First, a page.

A:
    Die Wohltemperirte Gitarre and Thidell Formula 1 are both so-called "Well" temperaments. The first-named is adapted for the guitar from Dr. Bradley Lehman's brilliant reconstruction of the temperament used by J.S. Bach in "Das Wohltemperirte Clavier", Book 1. (See: www.larips.com.) Thidell Formula 1 uses the same approach but is adapted to the unique features of the guitar.

    The difference between Die Wohltemperirte Gitarre and Thidell Formula 1 is in the balance between different key signatures.

    Major keys in "Wohl" which are closer to Just are F, G, Bb, C, D.
    Minor keys: . E, F#, Ab, A, B, D.

    Major keys in Thidell F1 which are closer to Just are E, F#, G, A, B, C, D.
    Minor keys: E, F#, Ab, A, B, Eb.

    The reason for this is that "Wohl" was originally constructed for keyboard instruments, while Formula 1 is exclusively constructed for the guitar.

    For a more detailed description of how these temperaments are constructed, see: Technical details

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    Q: What happens when True Temperament guitars are used with other guitars, bass, piano etc?
    A:
    Our 12-Tone Equal Temperament versions tune considerably better against keyboards than "ordinary" guitars. Against other guitars they can highlight the tuning problems which plague "ordinary" guitars - the problems which True Temperament was developed to solve. The effect is seldom disturbing, however, it manifests itself as a sort of "chorusing".

    Our Well tempered versions work just fine together with "ordinary" instruments. The offsets from Equal Temper are not so severe that they normally create dissonance. Each Well temperament has its own unique personality which never sounds "wrong", on the contrary they enrich the musical interplay. One could describe them as different dialects of the same musical language.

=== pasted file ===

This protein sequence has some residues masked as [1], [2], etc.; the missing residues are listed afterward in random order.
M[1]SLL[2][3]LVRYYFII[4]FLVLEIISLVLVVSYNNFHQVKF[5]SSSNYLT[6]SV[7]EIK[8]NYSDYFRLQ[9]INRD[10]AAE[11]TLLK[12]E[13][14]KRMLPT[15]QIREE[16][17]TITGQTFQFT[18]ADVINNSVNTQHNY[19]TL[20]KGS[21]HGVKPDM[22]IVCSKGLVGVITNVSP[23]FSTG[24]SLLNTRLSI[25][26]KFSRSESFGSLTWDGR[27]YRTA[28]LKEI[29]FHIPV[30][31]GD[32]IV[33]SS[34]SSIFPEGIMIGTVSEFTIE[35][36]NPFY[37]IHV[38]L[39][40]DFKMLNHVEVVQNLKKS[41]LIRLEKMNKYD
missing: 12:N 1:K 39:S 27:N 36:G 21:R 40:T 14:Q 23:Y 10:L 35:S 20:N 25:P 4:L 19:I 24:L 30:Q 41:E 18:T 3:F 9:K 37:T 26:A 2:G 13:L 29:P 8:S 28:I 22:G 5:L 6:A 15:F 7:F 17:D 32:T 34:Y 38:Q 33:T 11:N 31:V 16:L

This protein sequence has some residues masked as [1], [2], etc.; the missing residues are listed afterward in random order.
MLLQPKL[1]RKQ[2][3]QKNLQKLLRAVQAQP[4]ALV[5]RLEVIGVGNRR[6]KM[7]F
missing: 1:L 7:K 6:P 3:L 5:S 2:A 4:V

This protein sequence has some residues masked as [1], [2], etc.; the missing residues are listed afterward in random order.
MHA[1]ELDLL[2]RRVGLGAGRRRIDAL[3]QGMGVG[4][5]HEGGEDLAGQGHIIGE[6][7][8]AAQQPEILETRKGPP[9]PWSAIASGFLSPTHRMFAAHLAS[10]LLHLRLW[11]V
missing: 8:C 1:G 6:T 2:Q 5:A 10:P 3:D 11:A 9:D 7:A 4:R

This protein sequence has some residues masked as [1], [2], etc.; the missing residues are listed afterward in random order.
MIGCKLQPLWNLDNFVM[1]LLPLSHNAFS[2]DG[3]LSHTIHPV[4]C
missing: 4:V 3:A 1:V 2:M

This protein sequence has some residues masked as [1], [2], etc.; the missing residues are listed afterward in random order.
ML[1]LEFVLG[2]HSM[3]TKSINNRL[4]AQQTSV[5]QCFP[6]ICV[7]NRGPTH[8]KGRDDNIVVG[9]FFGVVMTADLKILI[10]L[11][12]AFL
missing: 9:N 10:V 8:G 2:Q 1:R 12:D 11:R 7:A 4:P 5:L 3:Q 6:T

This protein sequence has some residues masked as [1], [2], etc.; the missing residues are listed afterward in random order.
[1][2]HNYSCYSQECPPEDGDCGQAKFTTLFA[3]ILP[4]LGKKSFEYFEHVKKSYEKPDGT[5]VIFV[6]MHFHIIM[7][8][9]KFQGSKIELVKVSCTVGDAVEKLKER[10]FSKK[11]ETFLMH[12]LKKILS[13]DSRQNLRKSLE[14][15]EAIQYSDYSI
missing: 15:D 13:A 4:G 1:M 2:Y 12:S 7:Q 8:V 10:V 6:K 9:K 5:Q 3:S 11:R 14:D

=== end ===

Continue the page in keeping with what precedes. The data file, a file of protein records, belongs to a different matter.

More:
Meantone Blues is a special case, and is not intended for use with instruments in other temperaments.
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    Q: What is Meantone Blues?
    A:
    Meantone Blues is an adaptation for the guitar of the Meantone Intonation which was in general use from the 14th to the 17th centuries. (W.A. Mozart, for example, wrote his music in Extended Meantone Intonation.) In Meantone the major thirds are Just, and the minor thirds are almost Just. A general rule is that the closer to Just you tune certain key signatures, the fewer the number of other playable keys which remain, if you stick to the standard 12 intervals in the octave. Due to the very close to Just tuning of the thirds, it was necessary to add two extra frets to the Meantone Blues neck, to give for example Just F# major and G# major thirds .
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    Q: What about acoustic and bass guitars?
    A:
    We are working on fingerboards for nylon strung guitars (650mm scale) right now, and acoustic bronze string (also 650mm scale) fingerboards are next on our list of priorities. 34" scale electric bass necks are also planned. Other versions will be made available according to demand.
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    Patent Pending